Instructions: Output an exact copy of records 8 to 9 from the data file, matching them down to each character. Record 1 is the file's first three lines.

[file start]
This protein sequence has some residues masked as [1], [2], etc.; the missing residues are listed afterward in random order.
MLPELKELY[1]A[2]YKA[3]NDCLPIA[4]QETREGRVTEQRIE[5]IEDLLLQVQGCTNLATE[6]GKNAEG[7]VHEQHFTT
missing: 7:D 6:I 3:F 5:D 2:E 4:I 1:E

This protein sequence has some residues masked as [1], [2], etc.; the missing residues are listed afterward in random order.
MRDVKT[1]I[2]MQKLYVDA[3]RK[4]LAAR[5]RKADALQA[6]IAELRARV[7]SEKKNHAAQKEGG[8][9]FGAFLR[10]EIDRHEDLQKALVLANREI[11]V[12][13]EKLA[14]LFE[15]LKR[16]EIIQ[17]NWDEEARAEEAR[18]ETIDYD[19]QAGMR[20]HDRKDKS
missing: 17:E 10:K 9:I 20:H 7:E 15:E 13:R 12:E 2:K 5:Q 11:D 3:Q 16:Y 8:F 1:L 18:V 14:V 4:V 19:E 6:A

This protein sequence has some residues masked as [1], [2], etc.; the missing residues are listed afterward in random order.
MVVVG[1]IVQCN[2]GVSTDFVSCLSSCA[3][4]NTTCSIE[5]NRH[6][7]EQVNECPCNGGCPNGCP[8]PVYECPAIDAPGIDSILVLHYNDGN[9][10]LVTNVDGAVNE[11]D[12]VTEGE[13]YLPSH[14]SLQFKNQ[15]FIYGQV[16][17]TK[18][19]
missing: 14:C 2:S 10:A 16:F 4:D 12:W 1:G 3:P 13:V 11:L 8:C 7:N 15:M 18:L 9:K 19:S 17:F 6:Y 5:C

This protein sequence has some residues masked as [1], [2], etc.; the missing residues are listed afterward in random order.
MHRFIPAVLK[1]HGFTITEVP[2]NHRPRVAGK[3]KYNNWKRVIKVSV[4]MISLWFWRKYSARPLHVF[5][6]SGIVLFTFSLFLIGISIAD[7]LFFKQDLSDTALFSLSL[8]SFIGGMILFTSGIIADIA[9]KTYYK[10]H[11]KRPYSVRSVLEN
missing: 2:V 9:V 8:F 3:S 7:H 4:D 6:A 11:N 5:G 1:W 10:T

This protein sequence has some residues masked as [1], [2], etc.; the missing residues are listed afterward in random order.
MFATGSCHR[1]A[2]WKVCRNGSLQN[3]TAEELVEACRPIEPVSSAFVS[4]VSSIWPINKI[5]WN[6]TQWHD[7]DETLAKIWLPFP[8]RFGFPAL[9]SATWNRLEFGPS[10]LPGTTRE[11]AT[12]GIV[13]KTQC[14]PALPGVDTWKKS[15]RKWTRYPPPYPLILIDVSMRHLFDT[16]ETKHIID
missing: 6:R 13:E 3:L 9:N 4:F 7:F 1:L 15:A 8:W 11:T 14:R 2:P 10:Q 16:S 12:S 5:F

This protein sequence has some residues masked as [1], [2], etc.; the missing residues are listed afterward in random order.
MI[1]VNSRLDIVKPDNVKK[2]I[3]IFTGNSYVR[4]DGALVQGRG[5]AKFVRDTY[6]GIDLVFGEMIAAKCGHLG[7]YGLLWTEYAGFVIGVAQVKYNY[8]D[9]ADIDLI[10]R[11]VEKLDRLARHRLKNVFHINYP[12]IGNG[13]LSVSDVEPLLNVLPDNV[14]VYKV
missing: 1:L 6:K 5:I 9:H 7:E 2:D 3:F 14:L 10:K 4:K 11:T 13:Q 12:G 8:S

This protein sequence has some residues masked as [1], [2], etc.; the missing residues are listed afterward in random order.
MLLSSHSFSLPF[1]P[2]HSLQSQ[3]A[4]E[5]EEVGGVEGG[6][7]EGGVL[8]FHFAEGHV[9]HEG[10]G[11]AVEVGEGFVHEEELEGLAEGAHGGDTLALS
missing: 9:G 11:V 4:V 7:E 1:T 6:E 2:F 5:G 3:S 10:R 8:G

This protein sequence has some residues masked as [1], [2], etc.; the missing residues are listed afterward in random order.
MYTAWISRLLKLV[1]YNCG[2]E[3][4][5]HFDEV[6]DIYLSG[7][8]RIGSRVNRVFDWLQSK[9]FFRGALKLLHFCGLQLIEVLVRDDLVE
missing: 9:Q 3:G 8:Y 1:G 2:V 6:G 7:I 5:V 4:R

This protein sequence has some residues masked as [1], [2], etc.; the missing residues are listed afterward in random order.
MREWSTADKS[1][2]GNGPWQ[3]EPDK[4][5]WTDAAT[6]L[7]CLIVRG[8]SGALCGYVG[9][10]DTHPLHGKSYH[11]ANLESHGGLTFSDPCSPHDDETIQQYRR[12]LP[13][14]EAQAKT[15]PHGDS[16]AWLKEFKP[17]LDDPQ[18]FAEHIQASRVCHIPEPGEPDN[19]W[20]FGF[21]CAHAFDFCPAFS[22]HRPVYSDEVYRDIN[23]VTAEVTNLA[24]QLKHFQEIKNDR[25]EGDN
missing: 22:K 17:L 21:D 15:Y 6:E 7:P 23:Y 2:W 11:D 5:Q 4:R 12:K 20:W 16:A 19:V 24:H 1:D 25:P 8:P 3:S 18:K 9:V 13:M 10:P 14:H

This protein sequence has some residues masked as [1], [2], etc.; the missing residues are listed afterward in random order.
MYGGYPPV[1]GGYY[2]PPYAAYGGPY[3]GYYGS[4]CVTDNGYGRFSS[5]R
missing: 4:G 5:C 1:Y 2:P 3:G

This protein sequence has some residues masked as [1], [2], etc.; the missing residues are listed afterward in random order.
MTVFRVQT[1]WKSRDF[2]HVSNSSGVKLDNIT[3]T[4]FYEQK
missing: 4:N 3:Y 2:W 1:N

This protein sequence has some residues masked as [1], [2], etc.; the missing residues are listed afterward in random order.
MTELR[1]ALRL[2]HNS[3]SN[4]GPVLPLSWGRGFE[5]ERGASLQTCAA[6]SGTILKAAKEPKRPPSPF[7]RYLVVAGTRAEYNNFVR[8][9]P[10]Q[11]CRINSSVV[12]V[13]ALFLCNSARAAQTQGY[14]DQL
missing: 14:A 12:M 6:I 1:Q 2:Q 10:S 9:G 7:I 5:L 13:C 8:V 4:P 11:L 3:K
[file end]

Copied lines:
This protein sequence has some residues masked as [1], [2], etc.; the missing residues are listed afterward in random order.
MYTAWISRLLKLV[1]YNCG[2]E[3][4][5]HFDEV[6]DIYLSG[7][8]RIGSRVNRVFDWLQSK[9]FFRGALKLLHFCGLQLIEVLVRDDLVE
missing: 9:Q 3:G 8:Y 1:G 2:V 6:G 7:I 5:V 4:R

This protein sequence has some residues masked as [1], [2], etc.; the missing residues are listed afterward in random order.
MREWSTADKS[1][2]GNGPWQ[3]EPDK[4][5]WTDAAT[6]L[7]CLIVRG[8]SGALCGYVG[9][10]DTHPLHGKSYH[11]ANLESHGGLTFSDPCSPHDDETIQQYRR[12]LP[13][14]EAQAKT[15]PHGDS[16]AWLKEFKP[17]LDDPQ[18]FAEHIQASRVCHIPEPGEPDN[19]W[20]FGF[21]CAHAFDFCPAFS[22]HRPVYSDEVYRDIN[23]VTAEVTNLA[24]QLKHFQEIKNDR[25]EGDN
missing: 22:K 17:L 21:D 15:Y 6:E 7:P 23:Y 2:W 11:D 5:Q 4:R 12:K 20:W 16:A 19:V 24:H 1:D 25:P 8:P 3:S 18:K 9:V 13:M 10:P 14:H